Conducting Interviews in Rural Tanzania
06.07.2009 - 07.08.2009
Another group we worked with during our course was WOMEDA, which stands for Women's Emancipation and Development Agency. WOMEDA was a wonderful organization that worked with women to help them uplift their social standing through providing them with knowledge about how they can empower themselves. WOMEDA recognizes the underlying social problems restricting women and tries to address them through various programs. Some programs they implement include affirmative action programs, they form social awareness groups, and provide women with legal assitance (i.e. property rights). WOMEDA understands that if you give women skills, they will have opportunities to progress economically and personally on their own without the help of their husbands and other men in the community.
Our group was asked to conduct interviews with women in the rural area. The purpose of the interview was to gauge women's knowledge about their rights and other helping organizations in their community. Over the course of 2 weeks we conducted 6 interviews with a total of 7 participants, 2 participants were men. One thing that seemed consistent in all of the interviews was that women wanted a voice in their communities but felt tied down with their immense poverty and need to work constantly in order to maintain their households and family. One of the questions we asked was what their biggest concern was, many answered that they were concerned their house would fall on their children or that they needed more food and water. I was expecting to hear that they were concerned that their voice wasn't being heard in the community or that they felt restricted by what they could accomplish in their lifetimes. It became clear through the interviews that these women face hunger and being scared daily and because of that they do not have time to think about being represented politically. WOMEDA tries to alleviate some of the stress they face daily by educating them and also providing some basic needs such as bedding and school uniforms and supplies for the children.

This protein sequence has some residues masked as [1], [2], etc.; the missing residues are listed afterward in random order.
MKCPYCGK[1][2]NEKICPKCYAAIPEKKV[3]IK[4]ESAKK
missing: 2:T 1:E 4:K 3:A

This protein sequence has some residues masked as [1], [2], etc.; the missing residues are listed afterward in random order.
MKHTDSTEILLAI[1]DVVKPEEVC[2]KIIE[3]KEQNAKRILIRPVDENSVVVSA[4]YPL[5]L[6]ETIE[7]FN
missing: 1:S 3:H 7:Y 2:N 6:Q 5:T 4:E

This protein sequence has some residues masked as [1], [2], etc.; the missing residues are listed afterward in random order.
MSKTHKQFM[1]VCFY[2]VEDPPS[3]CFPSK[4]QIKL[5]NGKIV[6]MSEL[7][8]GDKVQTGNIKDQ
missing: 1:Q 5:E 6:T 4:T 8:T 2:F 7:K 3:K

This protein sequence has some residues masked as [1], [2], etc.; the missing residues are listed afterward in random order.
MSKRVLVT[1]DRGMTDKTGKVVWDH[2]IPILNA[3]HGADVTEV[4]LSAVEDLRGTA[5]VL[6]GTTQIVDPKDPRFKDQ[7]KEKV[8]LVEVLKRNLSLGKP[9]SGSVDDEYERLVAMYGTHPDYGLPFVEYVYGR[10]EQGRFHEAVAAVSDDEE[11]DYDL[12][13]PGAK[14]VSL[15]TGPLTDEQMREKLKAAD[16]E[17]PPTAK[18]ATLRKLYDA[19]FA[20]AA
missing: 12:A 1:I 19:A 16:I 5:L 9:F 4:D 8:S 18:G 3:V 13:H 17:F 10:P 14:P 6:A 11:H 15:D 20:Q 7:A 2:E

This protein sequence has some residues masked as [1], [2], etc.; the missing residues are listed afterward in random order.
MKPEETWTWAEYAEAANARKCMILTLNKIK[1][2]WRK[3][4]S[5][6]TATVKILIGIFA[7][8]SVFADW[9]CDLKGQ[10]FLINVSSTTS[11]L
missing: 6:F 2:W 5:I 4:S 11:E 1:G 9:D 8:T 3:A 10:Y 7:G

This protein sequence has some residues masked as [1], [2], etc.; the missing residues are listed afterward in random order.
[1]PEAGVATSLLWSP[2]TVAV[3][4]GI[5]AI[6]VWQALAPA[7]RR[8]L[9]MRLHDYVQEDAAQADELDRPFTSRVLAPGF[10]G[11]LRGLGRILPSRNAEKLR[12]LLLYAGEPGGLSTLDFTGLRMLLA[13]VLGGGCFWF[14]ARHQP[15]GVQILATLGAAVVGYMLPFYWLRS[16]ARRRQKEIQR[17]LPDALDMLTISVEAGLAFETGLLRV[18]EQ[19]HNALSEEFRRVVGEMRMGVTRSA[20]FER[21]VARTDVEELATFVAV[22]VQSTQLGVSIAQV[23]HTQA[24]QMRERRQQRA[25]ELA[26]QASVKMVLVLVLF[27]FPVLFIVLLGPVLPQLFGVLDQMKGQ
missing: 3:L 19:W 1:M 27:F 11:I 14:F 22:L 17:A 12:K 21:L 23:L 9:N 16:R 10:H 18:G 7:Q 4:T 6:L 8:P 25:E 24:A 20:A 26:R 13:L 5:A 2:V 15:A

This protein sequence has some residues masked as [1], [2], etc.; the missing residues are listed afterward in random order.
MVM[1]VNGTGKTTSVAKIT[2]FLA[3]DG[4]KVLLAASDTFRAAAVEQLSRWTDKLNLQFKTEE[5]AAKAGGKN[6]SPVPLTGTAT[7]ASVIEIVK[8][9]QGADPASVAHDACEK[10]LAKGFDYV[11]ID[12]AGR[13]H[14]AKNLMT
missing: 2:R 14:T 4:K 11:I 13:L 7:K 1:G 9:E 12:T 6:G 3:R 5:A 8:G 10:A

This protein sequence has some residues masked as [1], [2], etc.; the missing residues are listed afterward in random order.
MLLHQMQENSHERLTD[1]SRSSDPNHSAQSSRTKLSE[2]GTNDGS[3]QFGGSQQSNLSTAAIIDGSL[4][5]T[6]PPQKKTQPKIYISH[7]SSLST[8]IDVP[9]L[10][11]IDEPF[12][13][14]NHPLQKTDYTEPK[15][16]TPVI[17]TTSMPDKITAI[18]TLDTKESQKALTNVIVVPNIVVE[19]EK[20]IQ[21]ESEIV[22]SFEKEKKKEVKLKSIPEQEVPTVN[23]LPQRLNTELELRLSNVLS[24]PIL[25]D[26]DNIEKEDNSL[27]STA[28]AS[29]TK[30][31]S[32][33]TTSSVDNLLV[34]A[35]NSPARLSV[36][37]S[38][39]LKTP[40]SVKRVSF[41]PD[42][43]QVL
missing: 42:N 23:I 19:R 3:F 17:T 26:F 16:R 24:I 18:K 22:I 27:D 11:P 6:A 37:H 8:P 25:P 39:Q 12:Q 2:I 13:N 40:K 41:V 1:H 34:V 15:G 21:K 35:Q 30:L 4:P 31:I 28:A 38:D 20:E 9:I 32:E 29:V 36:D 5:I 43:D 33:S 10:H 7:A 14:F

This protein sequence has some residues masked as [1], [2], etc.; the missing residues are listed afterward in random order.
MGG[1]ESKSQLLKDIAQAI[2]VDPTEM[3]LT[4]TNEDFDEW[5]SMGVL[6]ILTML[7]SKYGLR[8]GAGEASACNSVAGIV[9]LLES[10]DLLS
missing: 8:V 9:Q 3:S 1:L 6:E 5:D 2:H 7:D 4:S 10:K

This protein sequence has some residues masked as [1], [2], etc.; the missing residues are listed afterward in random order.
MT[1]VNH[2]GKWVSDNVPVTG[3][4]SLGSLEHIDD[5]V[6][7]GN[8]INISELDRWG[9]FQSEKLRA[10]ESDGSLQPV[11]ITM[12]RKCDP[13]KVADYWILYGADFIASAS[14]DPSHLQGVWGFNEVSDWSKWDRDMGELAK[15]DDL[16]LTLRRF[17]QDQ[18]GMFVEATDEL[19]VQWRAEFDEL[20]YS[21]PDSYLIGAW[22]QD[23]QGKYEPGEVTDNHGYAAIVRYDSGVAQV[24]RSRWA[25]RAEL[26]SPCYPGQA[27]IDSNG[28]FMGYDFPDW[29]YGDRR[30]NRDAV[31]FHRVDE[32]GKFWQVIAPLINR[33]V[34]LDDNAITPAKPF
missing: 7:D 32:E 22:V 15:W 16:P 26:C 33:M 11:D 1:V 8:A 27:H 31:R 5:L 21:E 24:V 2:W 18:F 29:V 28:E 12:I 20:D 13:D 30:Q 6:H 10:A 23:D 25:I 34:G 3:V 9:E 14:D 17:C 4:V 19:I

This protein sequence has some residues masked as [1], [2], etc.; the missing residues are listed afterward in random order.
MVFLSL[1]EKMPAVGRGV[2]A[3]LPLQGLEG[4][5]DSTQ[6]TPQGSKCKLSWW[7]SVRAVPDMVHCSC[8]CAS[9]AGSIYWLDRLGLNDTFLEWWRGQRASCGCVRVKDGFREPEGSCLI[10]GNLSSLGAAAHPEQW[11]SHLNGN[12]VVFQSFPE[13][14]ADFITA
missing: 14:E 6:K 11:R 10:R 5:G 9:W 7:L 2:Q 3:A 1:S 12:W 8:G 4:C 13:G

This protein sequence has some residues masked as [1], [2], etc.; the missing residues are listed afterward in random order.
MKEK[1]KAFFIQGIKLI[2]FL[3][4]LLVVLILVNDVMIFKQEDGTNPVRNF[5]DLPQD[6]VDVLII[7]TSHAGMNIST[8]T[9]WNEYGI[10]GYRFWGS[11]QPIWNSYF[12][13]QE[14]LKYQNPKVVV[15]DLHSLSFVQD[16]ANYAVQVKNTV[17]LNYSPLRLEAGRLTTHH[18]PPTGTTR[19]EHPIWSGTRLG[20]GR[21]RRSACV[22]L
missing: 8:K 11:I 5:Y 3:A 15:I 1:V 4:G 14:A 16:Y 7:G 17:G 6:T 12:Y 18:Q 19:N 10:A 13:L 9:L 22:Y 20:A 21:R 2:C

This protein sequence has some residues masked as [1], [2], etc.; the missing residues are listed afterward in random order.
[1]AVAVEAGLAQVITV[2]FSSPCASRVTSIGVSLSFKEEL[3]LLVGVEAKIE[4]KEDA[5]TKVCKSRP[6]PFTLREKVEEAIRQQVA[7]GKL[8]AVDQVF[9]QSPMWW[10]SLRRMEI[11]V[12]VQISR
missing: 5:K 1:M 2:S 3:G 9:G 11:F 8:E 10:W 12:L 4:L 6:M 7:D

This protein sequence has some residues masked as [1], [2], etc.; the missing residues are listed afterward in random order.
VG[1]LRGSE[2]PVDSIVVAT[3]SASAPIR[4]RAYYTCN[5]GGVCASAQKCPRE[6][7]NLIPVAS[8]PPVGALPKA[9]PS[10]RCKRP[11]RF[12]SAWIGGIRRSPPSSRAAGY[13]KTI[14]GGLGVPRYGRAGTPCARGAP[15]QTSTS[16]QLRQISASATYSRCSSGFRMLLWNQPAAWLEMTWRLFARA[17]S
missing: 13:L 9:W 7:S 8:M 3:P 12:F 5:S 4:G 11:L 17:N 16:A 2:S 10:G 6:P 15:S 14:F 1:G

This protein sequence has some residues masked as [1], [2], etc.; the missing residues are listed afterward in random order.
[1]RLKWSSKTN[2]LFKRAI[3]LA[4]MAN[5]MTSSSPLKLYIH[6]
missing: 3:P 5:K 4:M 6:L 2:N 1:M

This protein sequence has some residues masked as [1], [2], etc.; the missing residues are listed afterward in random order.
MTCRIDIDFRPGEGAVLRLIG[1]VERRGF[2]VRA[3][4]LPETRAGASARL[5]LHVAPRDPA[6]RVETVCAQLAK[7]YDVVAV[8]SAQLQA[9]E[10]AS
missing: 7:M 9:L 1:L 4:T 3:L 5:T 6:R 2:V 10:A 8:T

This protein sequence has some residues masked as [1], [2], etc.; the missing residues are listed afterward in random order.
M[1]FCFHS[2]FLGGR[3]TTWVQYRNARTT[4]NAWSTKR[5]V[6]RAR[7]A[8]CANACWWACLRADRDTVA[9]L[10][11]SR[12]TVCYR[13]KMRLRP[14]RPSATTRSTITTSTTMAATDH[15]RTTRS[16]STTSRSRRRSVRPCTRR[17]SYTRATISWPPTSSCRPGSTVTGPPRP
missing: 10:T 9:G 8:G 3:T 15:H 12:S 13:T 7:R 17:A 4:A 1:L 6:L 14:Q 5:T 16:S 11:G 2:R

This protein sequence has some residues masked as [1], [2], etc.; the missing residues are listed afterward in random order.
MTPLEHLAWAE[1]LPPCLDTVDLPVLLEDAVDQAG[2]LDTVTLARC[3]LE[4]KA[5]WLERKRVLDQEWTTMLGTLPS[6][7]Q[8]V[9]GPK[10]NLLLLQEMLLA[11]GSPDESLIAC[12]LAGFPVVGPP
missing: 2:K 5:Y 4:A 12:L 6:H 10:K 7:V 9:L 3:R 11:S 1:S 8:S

I'm including an excerpt from an email I sent while I was in Kayanga. I feel it really expresses what I was experiencing at that time:
This week has been pretty intense to say the least, traveling A LOT to very remote areas to interview different families who receive help from WOMEDA. Our first interview was definitely the most intense thing I have ever experienced. We were under the impression we would be interviewing women about water tanks and their rights in the area, which most of the interviews are, but this interview was a surprise. Upon arriving we realized it was a 17 year old boy named Sweetbot and a 15 year old girl named Joyce who were the head of the household of their 6 brothers and sisters. Their father passed away and their mother went crazy and left them. Sweetbot apologized for talking softly because he has been suffering from Malaria, he explained that he had some medicine but was not able to see a doctor. One of the children also suffered from elephantitus in his hand, I had NEVER seen anything quite like it. He said it was painful but he grows accustomed to the pain, they are not able to get him surgery.
I am really sorry if that is intense for some of you, it is just what I am facing daily and it is really opening my eyes to the greater issues facing developing countries. We have visited schools, water engineers, agricultural organizations, and the district commissioner and many of the issues are focused on lack of government support and international aid. Without empowerment and the ability to access news and current events many of these people are unaware of how to lift themselves out of or better their situation. I talked to a 54 year old women who was one of the most intense and expressive people I have ever encountered and she just kept reiterating to me how she wished she had a voice and people would listen. I think when I return to the states that is what I want to work towards, empowerment within communities, within the states and abroad, because how are we supposed to address issues without the voice of the person facing them. =[i]
Since completing the program we have met with many other nonprofits who work on the same model as WOMEDA, which is empowering individuals. Organizations like International Youth Foundation and The Hunger Project recognize women play a major role in shaping communities and if they are able to make changes, the entire community benefits.